By now you might know what personal and impersonal pronouns are. But do you know what are relative pronouns? How can we recognize them? How are these pronouns classified? Let’s find out more about them in the section below.
Browse more Topics Under Pronoun
- Introduction to Pronoun
- Personal and Impersonal Pronouns
- Relative Pronoun
- Demonstrative, Indefinite and Distributive Pronouns
Relative pronouns are also known as ‘linking pronouns’ as they link the dependent relative clause of a sentence to its main clause.
Let’s read some examples of the following pairs of sentences and observe how these are joined with the help of relative pronouns:
- I know the girl. The girl came from Mumbai.
It can be written as – I know the girl who came from Mumbai.
- This is the book. This belongs to my grandmother.
It can be written as – This is the book which belongs to my grandmother.
- This is the rat. It was caught by a cat.
This can be written as – This is the rat that was caught by a cat.
- It is you. You are to be blamed.
It can be written as – It is you who are to be blamed.
The nouns and pronouns immediately before the relative pronouns are called the antecedents. Here, ‘book’, ‘rat’, and ‘you’ are antecedents.
How to recognize them?
We can find them in the middle of a sentence to join two sentences by denoting a relation to the antecedent, like who, whose, whom, which, that. For example, this is the boy who stood first.
Classification of Relative Pronouns
Relative pronouns can be classified as follows:
|Relative Pronoun||Used For||Examples|
|Who ( As Subject )||Persons only
(Both singular and plural)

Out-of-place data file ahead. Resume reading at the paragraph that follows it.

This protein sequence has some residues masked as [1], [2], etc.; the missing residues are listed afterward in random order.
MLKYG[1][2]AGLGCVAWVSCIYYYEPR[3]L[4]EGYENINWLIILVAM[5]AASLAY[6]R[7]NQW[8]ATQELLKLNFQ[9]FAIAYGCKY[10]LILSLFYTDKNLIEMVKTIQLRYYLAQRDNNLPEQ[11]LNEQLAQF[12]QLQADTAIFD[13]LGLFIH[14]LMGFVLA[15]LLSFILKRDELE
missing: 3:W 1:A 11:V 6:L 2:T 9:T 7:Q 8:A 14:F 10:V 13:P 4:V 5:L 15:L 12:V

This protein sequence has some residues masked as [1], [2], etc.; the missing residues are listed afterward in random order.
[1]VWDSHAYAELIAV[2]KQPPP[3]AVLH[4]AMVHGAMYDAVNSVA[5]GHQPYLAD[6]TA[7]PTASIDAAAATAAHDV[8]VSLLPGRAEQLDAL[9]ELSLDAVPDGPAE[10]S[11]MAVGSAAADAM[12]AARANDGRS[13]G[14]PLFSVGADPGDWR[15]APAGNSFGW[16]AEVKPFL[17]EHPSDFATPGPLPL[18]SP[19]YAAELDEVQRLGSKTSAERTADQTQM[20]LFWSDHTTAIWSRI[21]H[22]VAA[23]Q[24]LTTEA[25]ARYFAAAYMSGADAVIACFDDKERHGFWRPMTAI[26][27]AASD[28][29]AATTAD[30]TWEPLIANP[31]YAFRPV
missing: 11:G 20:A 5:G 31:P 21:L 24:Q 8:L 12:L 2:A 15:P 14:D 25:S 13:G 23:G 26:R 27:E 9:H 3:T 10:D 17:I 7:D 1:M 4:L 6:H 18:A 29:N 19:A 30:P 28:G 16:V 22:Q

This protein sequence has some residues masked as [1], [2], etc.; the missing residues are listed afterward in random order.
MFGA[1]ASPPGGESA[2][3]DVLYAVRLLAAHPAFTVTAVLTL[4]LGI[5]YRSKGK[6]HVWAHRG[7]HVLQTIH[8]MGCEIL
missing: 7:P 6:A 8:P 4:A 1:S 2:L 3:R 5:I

|He who hesitates is lost.|
|Whom ( As Object )||Persons only
(Both singular and plural)
|These are the boys whom all praise.|
|Whose ( Possessive )||Persons and Things||A triangle whose three sides are equal is called an equivalent triangle.|
|Which ( Object and Subject )||Things without life and animals.||This is the way which leads to the Post Office.|
|That ( As Subject )||Persons, Animals and Things||A dog that barks seldom bites.|
It should be noted that the Relative Pronoun is usually used in the middle of the sentence. But the Relative Pronouns ‘what’, ‘who’ and ‘whom’ may sometimes be used at the beginning of a sentence and sometimes in the middle when the Antecedent is understood:
- What has happened is not clear.
- What cannot be cured must be endured.
- Who laughs last laughs best.
- I don’t know what has happened.
- I say what I mean.
- This is whom I want.
- I know who he is.
Question For You
Q1: Fill in the blanks with appropriate Relative Pronouns.
- We always like those boys ___ speak the truth.
- He ___ does his best shall be praised.
- I know ___ you mean.
- God help those ___ help themselves.
- No man can lose ___ he never had.
- Where is the book ___ I gave you?
- Is this the road ___ leads to the station.
- This is the girl ___ the president offered a medal.
- Those ___ die for others are immortal.
- We always like those boys who speak the truth.
- He who does his best shall be praised.
- I know what you mean.
- God help those who help themselves.
- No man can lose what he never had.
- Where is the book which I gave you?
- Is this the road that leads to the station.
- This is the girl whom the president offered a medal.
- Those who die for others are immortal.
Q2: Join the pairs of sentences with the Relative Pronoun :
- This is the building. It was built in a month.
Ans. This is the building that was built in a month.
- The film is about a spy. His wife betrays him.
Ans. The film is about a spy whose wife betrays him.
- This is the boy. I want this boy.
Ans. This is the boy whom I want.